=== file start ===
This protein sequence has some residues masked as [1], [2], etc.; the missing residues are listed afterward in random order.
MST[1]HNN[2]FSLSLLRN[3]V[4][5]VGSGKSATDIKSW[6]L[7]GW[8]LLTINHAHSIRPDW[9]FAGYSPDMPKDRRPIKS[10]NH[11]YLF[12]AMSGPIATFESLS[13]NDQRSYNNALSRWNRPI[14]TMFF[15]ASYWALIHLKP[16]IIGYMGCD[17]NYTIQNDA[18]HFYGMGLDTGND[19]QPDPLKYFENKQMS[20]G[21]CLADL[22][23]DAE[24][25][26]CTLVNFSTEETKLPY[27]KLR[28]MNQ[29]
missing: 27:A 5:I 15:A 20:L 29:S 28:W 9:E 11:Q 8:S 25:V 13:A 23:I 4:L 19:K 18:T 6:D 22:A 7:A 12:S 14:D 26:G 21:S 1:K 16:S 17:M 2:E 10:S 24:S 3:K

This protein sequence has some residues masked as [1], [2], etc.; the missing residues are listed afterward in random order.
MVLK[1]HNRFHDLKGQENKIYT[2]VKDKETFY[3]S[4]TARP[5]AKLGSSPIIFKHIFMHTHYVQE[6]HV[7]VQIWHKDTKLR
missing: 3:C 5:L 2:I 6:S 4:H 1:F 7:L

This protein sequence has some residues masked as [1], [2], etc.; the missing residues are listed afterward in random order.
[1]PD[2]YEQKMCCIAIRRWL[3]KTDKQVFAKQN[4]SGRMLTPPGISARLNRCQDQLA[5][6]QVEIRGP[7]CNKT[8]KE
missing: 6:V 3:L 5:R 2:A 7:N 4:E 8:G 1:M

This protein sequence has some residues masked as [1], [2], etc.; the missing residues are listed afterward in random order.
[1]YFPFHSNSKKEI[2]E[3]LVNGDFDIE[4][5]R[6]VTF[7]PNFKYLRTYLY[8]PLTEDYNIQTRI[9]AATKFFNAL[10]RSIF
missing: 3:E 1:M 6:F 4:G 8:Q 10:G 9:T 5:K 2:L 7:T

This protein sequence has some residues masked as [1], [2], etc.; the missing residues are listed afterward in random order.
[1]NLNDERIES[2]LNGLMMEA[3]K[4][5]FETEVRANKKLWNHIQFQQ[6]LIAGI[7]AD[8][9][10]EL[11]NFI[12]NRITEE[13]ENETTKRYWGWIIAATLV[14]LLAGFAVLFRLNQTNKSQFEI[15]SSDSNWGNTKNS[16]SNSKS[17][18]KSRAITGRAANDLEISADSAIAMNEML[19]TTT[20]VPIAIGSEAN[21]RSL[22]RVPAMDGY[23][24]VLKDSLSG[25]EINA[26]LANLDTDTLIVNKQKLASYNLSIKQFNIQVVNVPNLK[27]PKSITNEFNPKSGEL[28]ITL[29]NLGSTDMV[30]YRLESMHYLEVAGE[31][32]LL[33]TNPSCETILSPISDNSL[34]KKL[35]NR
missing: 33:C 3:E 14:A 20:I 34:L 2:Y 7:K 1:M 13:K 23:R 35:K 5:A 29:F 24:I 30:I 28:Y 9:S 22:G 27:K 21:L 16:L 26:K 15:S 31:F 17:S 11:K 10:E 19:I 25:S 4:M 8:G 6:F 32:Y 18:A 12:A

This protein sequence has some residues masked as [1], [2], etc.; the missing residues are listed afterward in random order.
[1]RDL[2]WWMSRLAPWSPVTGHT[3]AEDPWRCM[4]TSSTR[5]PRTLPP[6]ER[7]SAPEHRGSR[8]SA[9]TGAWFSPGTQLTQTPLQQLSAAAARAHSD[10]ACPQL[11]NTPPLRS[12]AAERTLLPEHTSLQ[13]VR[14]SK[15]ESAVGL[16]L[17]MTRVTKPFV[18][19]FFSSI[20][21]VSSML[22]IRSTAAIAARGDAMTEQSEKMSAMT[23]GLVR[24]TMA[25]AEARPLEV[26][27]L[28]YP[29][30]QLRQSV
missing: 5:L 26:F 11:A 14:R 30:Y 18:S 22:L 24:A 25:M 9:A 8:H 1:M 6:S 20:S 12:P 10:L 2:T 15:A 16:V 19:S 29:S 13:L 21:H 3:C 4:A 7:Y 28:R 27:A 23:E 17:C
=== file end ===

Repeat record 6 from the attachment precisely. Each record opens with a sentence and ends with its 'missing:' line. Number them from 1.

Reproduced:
This protein sequence has some residues masked as [1], [2], etc.; the missing residues are listed afterward in random order.
[1]RDL[2]WWMSRLAPWSPVTGHT[3]AEDPWRCM[4]TSSTR[5]PRTLPP[6]ER[7]SAPEHRGSR[8]SA[9]TGAWFSPGTQLTQTPLQQLSAAAARAHSD[10]ACPQL[11]NTPPLRS[12]AAERTLLPEHTSLQ[13]VR[14]SK[15]ESAVGL[16]L[17]MTRVTKPFV[18][19]FFSSI[20][21]VSSML[22]IRSTAAIAARGDAMTEQSEKMSAMT[23]GLVR[24]TMA[25]AEARPLEV[26][27]L[28]YP[29][30]QLRQSV
missing: 5:L 26:F 11:A 14:R 30:Y 18:S 22:L 24:A 25:M 9:A 8:H 1:M 6:S 20:S 12:P 10:L 2:T 15:A 16:V 19:S 29:S 13:L 21:H 3:C 4:A 7:Y 28:R 27:A 23:E 17:C